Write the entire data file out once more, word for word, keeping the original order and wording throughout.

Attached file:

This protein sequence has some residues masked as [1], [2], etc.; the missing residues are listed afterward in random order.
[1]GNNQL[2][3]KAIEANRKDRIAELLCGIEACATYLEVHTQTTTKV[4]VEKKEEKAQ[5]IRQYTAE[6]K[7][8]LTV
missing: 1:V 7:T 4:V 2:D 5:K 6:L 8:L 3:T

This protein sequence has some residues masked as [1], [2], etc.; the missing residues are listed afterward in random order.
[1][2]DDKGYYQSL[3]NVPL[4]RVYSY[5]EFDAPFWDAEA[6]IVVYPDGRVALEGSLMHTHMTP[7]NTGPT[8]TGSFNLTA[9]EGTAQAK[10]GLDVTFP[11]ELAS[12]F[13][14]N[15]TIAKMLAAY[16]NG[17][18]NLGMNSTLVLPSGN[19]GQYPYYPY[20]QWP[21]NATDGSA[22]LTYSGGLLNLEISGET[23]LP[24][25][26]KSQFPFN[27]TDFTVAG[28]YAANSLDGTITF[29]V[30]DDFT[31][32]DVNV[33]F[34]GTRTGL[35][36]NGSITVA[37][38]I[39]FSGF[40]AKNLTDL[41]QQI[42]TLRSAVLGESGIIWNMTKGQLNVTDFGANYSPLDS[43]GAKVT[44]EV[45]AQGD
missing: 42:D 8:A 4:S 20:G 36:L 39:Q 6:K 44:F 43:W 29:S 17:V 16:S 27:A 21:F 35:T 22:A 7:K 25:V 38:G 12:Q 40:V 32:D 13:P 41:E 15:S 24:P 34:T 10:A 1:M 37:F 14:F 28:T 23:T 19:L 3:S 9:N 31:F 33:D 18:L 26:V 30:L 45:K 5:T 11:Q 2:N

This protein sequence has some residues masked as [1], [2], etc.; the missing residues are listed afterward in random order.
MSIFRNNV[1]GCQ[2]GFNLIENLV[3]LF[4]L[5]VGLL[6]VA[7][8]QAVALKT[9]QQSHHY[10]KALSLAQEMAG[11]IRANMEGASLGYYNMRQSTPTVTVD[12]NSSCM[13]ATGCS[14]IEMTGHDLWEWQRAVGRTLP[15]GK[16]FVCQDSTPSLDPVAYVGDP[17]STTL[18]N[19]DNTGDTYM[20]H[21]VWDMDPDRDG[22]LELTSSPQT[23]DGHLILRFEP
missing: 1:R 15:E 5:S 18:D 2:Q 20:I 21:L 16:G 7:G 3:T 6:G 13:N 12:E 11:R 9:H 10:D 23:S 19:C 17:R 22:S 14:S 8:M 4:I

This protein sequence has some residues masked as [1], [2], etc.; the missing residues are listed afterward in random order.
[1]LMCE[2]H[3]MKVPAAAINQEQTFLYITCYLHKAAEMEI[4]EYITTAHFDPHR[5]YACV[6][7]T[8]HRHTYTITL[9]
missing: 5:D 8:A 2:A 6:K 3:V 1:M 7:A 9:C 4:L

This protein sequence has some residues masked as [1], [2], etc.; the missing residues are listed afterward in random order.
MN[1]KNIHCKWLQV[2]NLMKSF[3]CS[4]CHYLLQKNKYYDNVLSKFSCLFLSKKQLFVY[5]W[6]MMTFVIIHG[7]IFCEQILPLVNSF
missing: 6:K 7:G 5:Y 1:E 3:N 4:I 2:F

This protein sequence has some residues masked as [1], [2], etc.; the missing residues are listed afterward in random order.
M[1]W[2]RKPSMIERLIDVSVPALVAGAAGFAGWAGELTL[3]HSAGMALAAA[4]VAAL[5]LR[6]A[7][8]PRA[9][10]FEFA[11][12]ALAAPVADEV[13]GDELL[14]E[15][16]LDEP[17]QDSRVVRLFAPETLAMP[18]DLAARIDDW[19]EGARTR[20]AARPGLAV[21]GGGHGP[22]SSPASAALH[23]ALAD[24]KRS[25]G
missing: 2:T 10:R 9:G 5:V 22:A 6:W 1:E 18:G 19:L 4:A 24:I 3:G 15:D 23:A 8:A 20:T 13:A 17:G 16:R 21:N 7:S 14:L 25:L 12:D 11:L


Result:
This protein sequence has some residues masked as [1], [2], etc.; the missing residues are listed afterward in random order.
[1]GNNQL[2][3]KAIEANRKDRIAELLCGIEACATYLEVHTQTTTKV[4]VEKKEEKAQ[5]IRQYTAE[6]K[7][8]LTV
missing: 1:V 7:T 4:V 2:D 5:K 6:L 8:L 3:T

This protein sequence has some residues masked as [1], [2], etc.; the missing residues are listed afterward in random order.
[1][2]DDKGYYQSL[3]NVPL[4]RVYSY[5]EFDAPFWDAEA[6]IVVYPDGRVALEGSLMHTHMTP[7]NTGPT[8]TGSFNLTA[9]EGTAQAK[10]GLDVTFP[11]ELAS[12]F[13][14]N[15]TIAKMLAAY[16]NG[17][18]NLGMNSTLVLPSGN[19]GQYPYYPY[20]QWP[21]NATDGSA[22]LTYSGGLLNLEISGET[23]LP[24][25][26]KSQFPFN[27]TDFTVAG[28]YAANSLDGTITF[29]V[30]DDFT[31][32]DVNV[33]F[34]GTRTGL[35][36]NGSITVA[37][38]I[39]FSGF[40]AKNLTDL[41]QQI[42]TLRSAVLGESGIIWNMTKGQLNVTDFGANYSPLDS[43]GAKVT[44]EV[45]AQGD
missing: 42:D 8:A 4:S 20:G 36:L 39:Q 6:K 44:F 43:W 29:S 17:V 16:S 27:A 21:F 35:T 22:A 7:K 25:V 38:G 12:Q 40:V 32:D 13:P 41:E 15:S 24:P 34:T 10:A 1:M 37:F 14:F 28:T 23:T 19:L 3:S 9:N 31:F 33:D 18:L 26:V 30:L 45:K 5:T 11:Q 2:N

This protein sequence has some residues masked as [1], [2], etc.; the missing residues are listed afterward in random order.
MSIFRNNV[1]GCQ[2]GFNLIENLV[3]LF[4]L[5]VGLL[6]VA[7][8]QAVALKT[9]QQSHHY[10]KALSLAQEMAG[11]IRANMEGASLGYYNMRQSTPTVTVD[12]NSSCM[13]ATGCS[14]IEMTGHDLWEWQRAVGRTLP[15]GK[16]FVCQDSTPSLDPVAYVGDP[17]STTL[18]N[19]DNTGDTYM[20]H[21]VWDMDPDRDG[22]LELTSSPQT[23]DGHLILRFEP
missing: 1:R 15:E 5:S 18:D 2:Q 20:I 21:L 16:G 7:G 3:T 6:G 13:N 12:E 11:R 9:H 10:D 23:S 19:C 17:R 22:S 14:S 8:M 4:I

This protein sequence has some residues masked as [1], [2], etc.; the missing residues are listed afterward in random order.
[1]LMCE[2]H[3]MKVPAAAINQEQTFLYITCYLHKAAEMEI[4]EYITTAHFDPHR[5]YACV[6][7]T[8]HRHTYTITL[9]
missing: 5:D 8:A 2:A 6:K 3:V 1:M 7:A 9:C 4:L

This protein sequence has some residues masked as [1], [2], etc.; the missing residues are listed afterward in random order.
MN[1]KNIHCKWLQV[2]NLMKSF[3]CS[4]CHYLLQKNKYYDNVLSKFSCLFLSKKQLFVY[5]W[6]MMTFVIIHG[7]IFCEQILPLVNSF
missing: 6:K 7:G 5:Y 1:E 3:N 4:I 2:F

This protein sequence has some residues masked as [1], [2], etc.; the missing residues are listed afterward in random order.
M[1]W[2]RKPSMIERLIDVSVPALVAGAAGFAGWAGELTL[3]HSAGMALAAA[4]VAAL[5]LR[6]A[7][8]PRA[9][10]FEFA[11][12]ALAAPVADEV[13]GDELL[14]E[15][16]LDEP[17]QDSRVVRLFAPETLAMP[18]DLAARIDDW[19]EGARTR[20]AARPGLAV[21]GGGHGP[22]SSPASAALH[23]ALAD[24]KRS[25]G
missing: 2:T 10:R 9:G 5:V 22:A 6:W 1:E 18:G 19:L 4:A 24:I 3:G 15:D 23:A 8:A 20:T 13:A 17:G 16:R 21:N 7:S 14:L 25:L 12:D 11:L